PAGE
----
Some days the dilemma would weigh heavy, but other days he wouldn’t think about it at all. This had gone on in his head for years – his own mental tennis match. Back and forth. Back and forth. Not long ago, after a couple glasses of wine on a quiet Friday evening they had a very frank discussion, one of the deepest talks they’d ever had. He admitted to her his feelings of loneliness, emptiness, uncertainty. She confessed to boredom, admitted to a lack of enthusiasm for their relationship. She also mentioned casual lunches with a work colleague that were becoming longer and more frequent than they probably should.
Oddly there had been no anger in either of their voices, no crying, no screaming. Just truth in all its raw essence. They had agreed to use the following week to think more, put thoughts on paper and decide which way this was heading. Could it be fixed? Was it over? They both agreed that they just didn’t know, but they promised to write each other a letter.
He lit a fire, poured a bourbon and pulled his recliner close to the fireplace. For the 452nd time, he pulled her envelope from his pocket. For him, dinnertime had become something other people do. Work – drink – sleep – repeat. This was his life now. A life filled with reflection, sadness, guilt…. and most sickeningly of all…. relief.
It was a Monday morning when she’d handed him her envelope. With a Mona Lisa smile, she accepted his. After a quick peck on the cheek and a longer than usual hug, they were both out the door. The craziest of days at work had prevented him from having even one second of free time that day. Now he slumped in the recliner and turned the unopened envelope back and forth, over and around just as he’d done every night for the past three weeks. What if he’d just stopped for coffee that morning and read the damn letter? Would anything be different?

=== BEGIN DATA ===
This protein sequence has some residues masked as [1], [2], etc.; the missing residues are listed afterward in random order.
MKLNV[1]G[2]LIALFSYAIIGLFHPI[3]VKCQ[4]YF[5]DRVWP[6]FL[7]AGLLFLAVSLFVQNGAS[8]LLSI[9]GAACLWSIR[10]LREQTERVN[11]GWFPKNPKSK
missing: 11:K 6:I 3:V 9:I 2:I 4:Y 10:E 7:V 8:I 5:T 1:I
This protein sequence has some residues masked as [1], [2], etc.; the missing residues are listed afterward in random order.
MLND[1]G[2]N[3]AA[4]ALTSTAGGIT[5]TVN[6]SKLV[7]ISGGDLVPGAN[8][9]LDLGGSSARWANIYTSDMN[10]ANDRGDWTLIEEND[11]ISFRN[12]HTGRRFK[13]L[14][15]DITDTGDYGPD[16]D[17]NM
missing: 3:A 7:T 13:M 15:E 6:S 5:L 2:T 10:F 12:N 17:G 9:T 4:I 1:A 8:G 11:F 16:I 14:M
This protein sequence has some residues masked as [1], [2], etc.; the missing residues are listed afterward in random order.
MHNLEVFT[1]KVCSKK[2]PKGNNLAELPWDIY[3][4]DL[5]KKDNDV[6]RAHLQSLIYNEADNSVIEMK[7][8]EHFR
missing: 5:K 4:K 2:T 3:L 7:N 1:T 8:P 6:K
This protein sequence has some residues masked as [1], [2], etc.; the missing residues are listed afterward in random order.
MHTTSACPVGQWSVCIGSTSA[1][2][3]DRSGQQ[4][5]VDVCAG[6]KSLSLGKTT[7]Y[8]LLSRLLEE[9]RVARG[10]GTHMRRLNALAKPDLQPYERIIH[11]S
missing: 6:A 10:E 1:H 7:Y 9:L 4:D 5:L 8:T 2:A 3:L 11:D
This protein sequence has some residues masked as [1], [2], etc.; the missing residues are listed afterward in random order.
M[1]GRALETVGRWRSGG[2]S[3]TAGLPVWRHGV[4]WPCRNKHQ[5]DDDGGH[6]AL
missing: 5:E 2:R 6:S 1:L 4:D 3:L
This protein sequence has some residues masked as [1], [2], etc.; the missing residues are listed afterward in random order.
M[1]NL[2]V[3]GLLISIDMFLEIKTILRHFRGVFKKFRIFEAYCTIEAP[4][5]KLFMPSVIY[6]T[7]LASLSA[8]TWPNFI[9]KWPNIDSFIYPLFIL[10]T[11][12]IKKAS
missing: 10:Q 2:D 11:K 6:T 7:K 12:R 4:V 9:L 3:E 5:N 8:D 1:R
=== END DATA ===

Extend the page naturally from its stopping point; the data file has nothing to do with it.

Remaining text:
The contents inside were still a mystery to him. A separate but equally haunting question hammered his brain. Had she read what he’d written?
The accident report stated she was just starting to move when the other driver blew through the light, swerved to miss a school bus and hit her head on. The officers tried to comfort him by saying that her end came instantly. The explosion was simply the aftermath of a horrible event.
He finished his third bourbon, leaned forward and threw the envelope into the fireplace.
He didn’t want to know.
© Doug Fish, 2014